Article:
Chess Pie is an American classic, a true southern favorite. It’s unusual in that instead of just the zest and juice, the whole lemon is used to make the tart, creating a perfect, sharp, and refreshing dessert. This recipe is from Edd Kimber's book ONE TIN BAKES.


Chess Pie is an American classic, a true southern favorite. It’s not really known where the ‘chess’ moniker comes from, but my favorite of the many stories attributes the name to the southern accent. The cook that supposedly invented the dish called it ‘just pie’ and if you do your best southern belle impression, you can almost understand and hear the name. For my version, I’ve taken that chess pie idea and mashed it together with another favorite, whole lemon tart.
It’s unusual in that instead of just the zest and juice, the whole lemon is used to make the tart, creating a perfect, sharp summer dish.


One Tin Bakes: Sweet and simple traybakes, pies, bars and buns by Edd Kimber

Whether you want cookies or cakes, pastries or desserts, something fruity, chocolatey, spiced or nutty, baking just got a whole lot easier.
With chapters including Cakes, Brownies & Cookies, Pastry, Desserts, No-Bake Bakes and Buns & Breads, there's plenty to choose from to create a beautiful bake, all made in the same 9x13 pan. Try Anzac Caramel Slices for a sweet treat with a salty kick, Rhubarb & Strawberry Cobbler for an easy summer dessert, or Tahini Babka Buns for those weekend cravings.

You need minimal equipment and skill to whip up something fruity, chocolatey, spiced or nutty - One Tin Bakes is full of versatile and achievable recipes that celebrate the flavors of both traditional and modern bakes from around the world, each with a special Edd Kimber twist.

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Serves 12

For the crust:
300g all-purpose flour
50g icing sugar
1/4 teaspoon fine sea salt
185g unsalted butter, diced and chilled
1 large egg

For the filling:
2 unwaxed lemons
250g (9oz/1¼ cups) caster
(superfine) sugar
5 large eggs
360ml (12½fl oz/1½ cups) buttermilk
50g (1¾oz/3½ tablespoons) unsalted butter, melted and cooled
1 teaspoon vanilla extract
2 tablespoons plain (all-purpose) flour
2 tablespoons coarse cornmeal
¼ teaspoon fine sea salt
icing (powdered) sugar, for dusting
  1. For the pastry, place the flour, icing sugar, and salt into a food processor and pulse briefly together to combine. Add the butter and pulse until the mixture resembles breadcrumbs, then add the egg and pulse until the mixture starts to clump together. Chill the dough until firm and roll it out and line your lightly greased parchment lined baking tin. Chill the dough in the tin for at least one hour before using.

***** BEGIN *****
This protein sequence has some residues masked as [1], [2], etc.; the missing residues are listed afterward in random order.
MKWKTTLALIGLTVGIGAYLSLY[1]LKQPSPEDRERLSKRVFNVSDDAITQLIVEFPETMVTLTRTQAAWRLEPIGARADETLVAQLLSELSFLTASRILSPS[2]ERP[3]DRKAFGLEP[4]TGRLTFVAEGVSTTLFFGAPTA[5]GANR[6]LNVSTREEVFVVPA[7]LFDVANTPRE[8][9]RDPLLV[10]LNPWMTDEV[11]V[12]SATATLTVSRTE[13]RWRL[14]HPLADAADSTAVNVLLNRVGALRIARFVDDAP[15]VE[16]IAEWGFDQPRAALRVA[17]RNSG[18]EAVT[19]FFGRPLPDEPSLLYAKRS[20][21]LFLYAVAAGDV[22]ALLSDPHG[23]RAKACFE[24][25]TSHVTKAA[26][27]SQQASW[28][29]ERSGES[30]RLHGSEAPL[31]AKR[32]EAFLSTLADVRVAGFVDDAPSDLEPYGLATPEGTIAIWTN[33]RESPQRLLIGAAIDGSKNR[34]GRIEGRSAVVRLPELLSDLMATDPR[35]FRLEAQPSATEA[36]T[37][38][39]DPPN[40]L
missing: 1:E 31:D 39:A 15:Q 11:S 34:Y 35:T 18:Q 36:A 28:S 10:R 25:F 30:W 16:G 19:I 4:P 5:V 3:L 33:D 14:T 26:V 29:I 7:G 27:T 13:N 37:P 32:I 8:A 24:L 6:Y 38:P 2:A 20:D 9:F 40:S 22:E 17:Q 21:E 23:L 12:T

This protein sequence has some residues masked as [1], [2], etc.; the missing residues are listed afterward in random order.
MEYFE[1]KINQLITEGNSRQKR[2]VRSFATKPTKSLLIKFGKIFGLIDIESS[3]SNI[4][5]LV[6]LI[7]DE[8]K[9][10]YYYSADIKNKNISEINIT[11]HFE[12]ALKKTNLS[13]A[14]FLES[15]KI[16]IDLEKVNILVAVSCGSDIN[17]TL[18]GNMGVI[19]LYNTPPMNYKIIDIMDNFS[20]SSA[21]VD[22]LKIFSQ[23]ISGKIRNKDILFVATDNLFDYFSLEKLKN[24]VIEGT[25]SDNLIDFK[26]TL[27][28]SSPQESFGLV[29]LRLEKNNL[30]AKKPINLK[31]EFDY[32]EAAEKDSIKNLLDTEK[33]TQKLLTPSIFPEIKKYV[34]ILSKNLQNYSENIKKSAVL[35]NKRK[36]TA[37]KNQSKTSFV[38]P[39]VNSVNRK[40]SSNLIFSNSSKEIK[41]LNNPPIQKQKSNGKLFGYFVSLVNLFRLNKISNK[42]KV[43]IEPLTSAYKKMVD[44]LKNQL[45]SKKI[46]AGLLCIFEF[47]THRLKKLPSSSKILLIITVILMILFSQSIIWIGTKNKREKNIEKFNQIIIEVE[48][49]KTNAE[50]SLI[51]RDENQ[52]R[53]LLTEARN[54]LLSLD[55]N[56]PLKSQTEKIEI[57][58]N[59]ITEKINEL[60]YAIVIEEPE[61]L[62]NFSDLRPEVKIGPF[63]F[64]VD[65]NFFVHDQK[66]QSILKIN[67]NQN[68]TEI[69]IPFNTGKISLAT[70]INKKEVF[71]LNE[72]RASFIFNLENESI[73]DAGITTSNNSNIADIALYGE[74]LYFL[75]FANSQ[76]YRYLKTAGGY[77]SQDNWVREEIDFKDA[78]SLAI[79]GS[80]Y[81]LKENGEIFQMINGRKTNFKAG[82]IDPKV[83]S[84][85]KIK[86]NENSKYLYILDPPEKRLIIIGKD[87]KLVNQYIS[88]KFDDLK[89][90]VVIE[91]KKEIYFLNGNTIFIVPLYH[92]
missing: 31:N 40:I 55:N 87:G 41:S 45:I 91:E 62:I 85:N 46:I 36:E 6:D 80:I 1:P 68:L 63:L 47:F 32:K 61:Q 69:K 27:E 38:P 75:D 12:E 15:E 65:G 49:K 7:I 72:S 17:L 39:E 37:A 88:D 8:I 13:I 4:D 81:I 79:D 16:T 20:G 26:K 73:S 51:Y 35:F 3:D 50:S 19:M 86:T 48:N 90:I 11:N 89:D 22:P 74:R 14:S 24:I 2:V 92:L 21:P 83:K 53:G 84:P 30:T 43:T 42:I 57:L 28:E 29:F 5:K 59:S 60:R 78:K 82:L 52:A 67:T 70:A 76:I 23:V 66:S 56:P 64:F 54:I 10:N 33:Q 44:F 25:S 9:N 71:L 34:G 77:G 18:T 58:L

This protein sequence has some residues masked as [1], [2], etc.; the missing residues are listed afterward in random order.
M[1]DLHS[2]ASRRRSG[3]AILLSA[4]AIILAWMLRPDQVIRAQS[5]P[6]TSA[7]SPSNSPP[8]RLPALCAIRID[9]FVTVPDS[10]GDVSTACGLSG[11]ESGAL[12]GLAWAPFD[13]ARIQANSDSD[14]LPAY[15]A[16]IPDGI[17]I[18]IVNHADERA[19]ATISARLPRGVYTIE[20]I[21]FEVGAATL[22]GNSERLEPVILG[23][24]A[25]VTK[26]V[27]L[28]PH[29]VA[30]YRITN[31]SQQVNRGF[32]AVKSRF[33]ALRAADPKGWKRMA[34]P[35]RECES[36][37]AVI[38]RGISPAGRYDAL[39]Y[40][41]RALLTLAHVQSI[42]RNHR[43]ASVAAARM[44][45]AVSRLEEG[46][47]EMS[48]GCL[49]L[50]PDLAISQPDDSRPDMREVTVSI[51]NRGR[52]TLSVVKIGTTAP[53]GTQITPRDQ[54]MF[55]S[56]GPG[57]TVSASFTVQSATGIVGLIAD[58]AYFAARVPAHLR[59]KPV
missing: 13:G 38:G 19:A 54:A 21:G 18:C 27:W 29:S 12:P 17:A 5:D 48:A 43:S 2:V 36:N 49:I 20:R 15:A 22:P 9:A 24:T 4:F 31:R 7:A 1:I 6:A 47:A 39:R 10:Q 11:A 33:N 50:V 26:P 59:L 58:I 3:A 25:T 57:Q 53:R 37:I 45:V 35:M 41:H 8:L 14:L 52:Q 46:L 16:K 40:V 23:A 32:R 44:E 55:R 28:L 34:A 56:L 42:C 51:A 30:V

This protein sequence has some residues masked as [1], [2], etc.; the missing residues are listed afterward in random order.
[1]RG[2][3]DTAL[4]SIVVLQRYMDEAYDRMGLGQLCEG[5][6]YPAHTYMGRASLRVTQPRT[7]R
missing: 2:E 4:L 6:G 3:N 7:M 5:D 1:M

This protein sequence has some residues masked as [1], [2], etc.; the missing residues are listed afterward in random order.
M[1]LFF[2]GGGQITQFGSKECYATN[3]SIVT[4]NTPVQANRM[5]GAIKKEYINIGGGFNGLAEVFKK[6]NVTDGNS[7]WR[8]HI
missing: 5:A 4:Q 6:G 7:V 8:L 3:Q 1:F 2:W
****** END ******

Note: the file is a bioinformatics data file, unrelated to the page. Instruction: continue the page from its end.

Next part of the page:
2. For the tart: Preheat the oven to 190°C (375°F), Gas Mark 5.
  3. Line the pastry case with a crumpled piece of parchment paper and fill with baking beans or rice, then blind-bake for 25 minutes. Remove the parchment paper and beans and bake for a further 10 minutes, or until the base of the pastry is starting to brown. Remove from the oven and set aside.
  4. Reduce the heat to 180°C (350°F), Gas Mark 4.
  5. For the filling, slice the lemons and remove the seeds. If the pith is particularly thick (over 5mm/¼in), the recipe may be a 
little too bitter and if that’s not desired, then you can cut away some of the pith. Otherwise, place the sliced lemons and sugar into the bowl of a food processor and process for 1–2 minutes until smooth. Add the eggs, buttermilk, melted butter and vanilla 
and pulse for 30 seconds until combined. Add the flour, cornmeal 
and salt and pulse for 10–20 seconds to combine.
  6. Pour the filling evenly into the prepared pastry case and bake for about 25 minutes, or until the filling is just set.
  7. Set aside to cool completely in the tin before dusting with icing sugar to serve. If you want to replicate the design I’ve used, use two straight-edged pieces of card, placed on top 
of the tart, to create a template and dust with icing sugar.
  8. Store in a sealed container for up to 2 days.

TIP:

If you’re worried about a soggy bottom, which is more common with pies with wet fillings like this one, you can brush the pastry case with a thin coating of egg yolk before filling, placing it back into the oven for a further 2 minutes to set. 



Chess Pie is an American classic, a true southern favorite. It’s unusual in that instead of just the zest and juice, the whole lemon is used to make the tart, creating a perfect, sharp, and refreshing dessert. This recipe is from Edd Kimber's book ONE TIN BAKES.
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